First of all, let's make clear that I want the Azimuth on the surface of the Earth, i.e. the angle between two locations, for example New York and Moscow.

I am testing some azimuth calculations with my JS functions (shown below). For the points A(-170, -89) to B(10, 89), I get ~90º.

JS function for Azimuth on sphere (from Wikipedia)

var dLon = lon2 - lon1;
var y = Math.sin(dLon) * Math.cos(lat2);
var x = Math.cos(lat1) * Math.sin(lat2) - Math.sin(lat1) * Math.cos(lat2) * Math.cos(dLon);
var angle = Math.atan2(y, x) * 180 / Math.PI;

JS function for Azimuth on oblate spheroid (from Wikipedia)

var dLon = lon2 - lon1;
var f = 1 / 298.257223563;    /* Flattening for WGS 84 */
var b = (1 - f) * (1 - f);
var tanLat2 = Math.tan(lat2);
var y = Math.sin(dLon);
var x;
if (lat1 === 0) {
    var x = b * tanLat2;
} else {
    var a = f * (2 - f);
    var tanLat1 = Math.tan(lat1);
    var c = 1 + b * tanLat2 * tanLat2;
    var d = 1 + b * tanLat1 * tanLat1;
    var t = b * Math.tan(lat2) / Math.tan(lat1) + a * Math.sqrt(c / d);
    var x = (t - Math.cos(dLon)) * Math.sin(lat1);
var angle = Math.atan2(y, x) * 180 / Math.PI;

In Calculator 2, I get 90º.

In PostGIS, I get 270º

In Calculator 1, I get 180º.

I know the Azimuth gets more and more distorted near the Poles, but that's exactly why I am testing at these spots. This variety of different solutions are confusing me. Could you please help me getting the right answer for this?

  • 1
    There's also this calculator which uses the Vincenty method for solving geodesy's "inverse" problem. It gives what I would expect for the azimuth: zero.
    – mkennedy
    Commented Aug 28, 2014 at 17:43
  • 2
    Sorry, I misread the first latitude value! The NGS calculator referred to in the earlier comment is hanging, but Esri's implementation (also Vincenty with a few tweaks) returns 0. I'm using GRS80 rather than a sphere. Both 0 and 180.0 are valid. One goes N over N Pole, other goes S over S Pole; same distance.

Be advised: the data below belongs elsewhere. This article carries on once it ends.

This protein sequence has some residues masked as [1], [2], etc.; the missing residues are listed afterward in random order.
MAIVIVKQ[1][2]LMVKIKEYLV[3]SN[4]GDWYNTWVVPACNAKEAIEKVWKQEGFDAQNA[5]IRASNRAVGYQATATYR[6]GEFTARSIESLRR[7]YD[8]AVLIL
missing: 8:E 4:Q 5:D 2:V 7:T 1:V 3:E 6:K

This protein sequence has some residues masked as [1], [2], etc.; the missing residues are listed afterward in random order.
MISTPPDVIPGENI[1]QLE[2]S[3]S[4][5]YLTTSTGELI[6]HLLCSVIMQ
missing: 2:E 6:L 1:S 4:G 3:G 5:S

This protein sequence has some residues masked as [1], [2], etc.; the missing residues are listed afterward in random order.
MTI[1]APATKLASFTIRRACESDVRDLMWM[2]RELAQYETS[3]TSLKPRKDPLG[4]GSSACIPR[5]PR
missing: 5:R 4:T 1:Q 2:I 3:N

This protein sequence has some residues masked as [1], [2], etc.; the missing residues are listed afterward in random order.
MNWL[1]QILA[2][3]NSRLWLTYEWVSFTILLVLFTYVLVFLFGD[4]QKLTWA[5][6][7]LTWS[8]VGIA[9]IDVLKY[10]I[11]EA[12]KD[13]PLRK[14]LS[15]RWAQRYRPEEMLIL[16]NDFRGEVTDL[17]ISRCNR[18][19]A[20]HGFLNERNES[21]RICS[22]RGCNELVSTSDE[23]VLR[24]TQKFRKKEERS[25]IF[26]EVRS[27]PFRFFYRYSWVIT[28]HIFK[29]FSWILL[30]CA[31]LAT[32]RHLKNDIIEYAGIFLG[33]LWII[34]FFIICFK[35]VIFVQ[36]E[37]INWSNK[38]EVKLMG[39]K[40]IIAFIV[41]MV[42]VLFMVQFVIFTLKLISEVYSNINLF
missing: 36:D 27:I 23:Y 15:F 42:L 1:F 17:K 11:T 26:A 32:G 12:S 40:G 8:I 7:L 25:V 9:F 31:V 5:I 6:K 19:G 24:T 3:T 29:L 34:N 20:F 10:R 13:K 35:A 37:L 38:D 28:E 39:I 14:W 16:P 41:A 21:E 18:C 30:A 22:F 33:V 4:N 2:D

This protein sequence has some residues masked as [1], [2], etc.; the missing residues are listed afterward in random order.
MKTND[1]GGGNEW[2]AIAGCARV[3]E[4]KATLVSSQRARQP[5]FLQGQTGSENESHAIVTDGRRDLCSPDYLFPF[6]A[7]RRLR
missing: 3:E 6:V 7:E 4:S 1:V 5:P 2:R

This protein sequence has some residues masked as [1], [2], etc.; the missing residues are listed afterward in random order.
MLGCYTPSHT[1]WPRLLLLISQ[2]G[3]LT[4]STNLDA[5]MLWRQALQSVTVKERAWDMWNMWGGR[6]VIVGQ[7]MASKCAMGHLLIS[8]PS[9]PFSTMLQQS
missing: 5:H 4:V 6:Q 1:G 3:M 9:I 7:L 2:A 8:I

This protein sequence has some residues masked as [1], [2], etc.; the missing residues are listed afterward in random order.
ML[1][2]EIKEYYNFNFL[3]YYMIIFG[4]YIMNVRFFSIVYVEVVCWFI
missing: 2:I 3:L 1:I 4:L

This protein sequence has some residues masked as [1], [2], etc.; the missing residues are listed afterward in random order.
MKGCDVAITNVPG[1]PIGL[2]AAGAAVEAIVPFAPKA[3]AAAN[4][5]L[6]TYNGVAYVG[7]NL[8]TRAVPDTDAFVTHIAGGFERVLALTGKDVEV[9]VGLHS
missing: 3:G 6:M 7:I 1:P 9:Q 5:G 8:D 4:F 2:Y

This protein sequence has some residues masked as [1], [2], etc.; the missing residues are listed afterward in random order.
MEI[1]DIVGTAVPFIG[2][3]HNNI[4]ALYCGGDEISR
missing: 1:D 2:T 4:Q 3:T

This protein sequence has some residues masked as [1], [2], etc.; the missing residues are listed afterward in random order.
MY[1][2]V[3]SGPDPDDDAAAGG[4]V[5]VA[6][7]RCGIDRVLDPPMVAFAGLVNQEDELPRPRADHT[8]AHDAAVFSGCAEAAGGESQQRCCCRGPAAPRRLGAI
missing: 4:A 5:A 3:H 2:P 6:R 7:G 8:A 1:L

– mkennedy
    Commented Aug 28, 2014 at 20:40
  • 1
    looks like a disagreement over where 0 is - check the docs. I've seen noon, 3pm and 6pm all used.
    – Ian Turton
    Commented Aug 29, 2014 at 7:28
  • 1
    Indeed, many solutions are valid, but if you consider the oblate spheroid, North and South are the correct solutions. Thank you! :)
    – joaorodr84
    Commented Aug 29, 2014 at 11:28
  • 1
    Hi, also wanted to point out geographiclib.sourceforge.net . A library with beautiful sets of functions to help you calculate everything related to geography
    – nickves
    Commented Aug 30, 2014 at 22:53

3 Answers 3


First, be careful with phrasing. Your "the angle between two locations" is unclear.

Keeping things to a simple sphere, the azimuth of any oblique great circle route depends entirely on where you measure it. It can range all the way from 0 to 360 and be correct. You probably seek the starting azimuth of a great circle route from a certain point to another point.

Your test points are at strange locations (but it's good to test those situations): they're exactly opposite one another across the globe's diameter -- they're antipodal points -- and they're near the poles. There are always an infinity of possible great circle routes from any one point to its antipodal point!

The azimuth of any oblique great circle route at its most northern and most southern points will always be exactly 90 or 270, depending only on your preferred direction of travel.

The general trend of the great circle of your test example is approximately 0 and 180, once you're well away from the poles. It would be instructive to use an example of New York to London or Moscow, and vice versa, and see any differences.


In addition to an answer over in SO, the inverse geodetic solution is not easy with near-antipodal points, as your question has. The inverse geodetic problem is solved iteratively using Vincenty's 1975 algorithm, which fails to converge for near antipodal points. However, the problem is still solvable using a different approach.

See page 40 of Rapp RH (1993) for the geodesic behaviour of near antipodal points.

Also, see Karney (2013) for general purpose algorithms for geodesics, which are implemented in GeographicLib, and handle near-antipodal cases.

  • I'll be sure to check out these links. Thank you very much! :)
    – joaorodr84
    Commented Sep 2, 2014 at 1:42

Recommend using software developed by Karney. https://geographiclib.sourceforge.io/cgi-bin/GeodSolve Enter Lat1=-89, Lon1=-170, Lat2=89, Lon2=10 click on Inverse button and then click on SUBMIT: the answer is 180 at point 1 and 0 at point 2, with geodesic distance between points 1 and 2 s12 = 20,003,931.459 meters. Points 1 and 2 are perfectly antipodal and reside on the “meridional” geodesic running from N Pole to S Pole and back to N pole on the opposite side of the globe.

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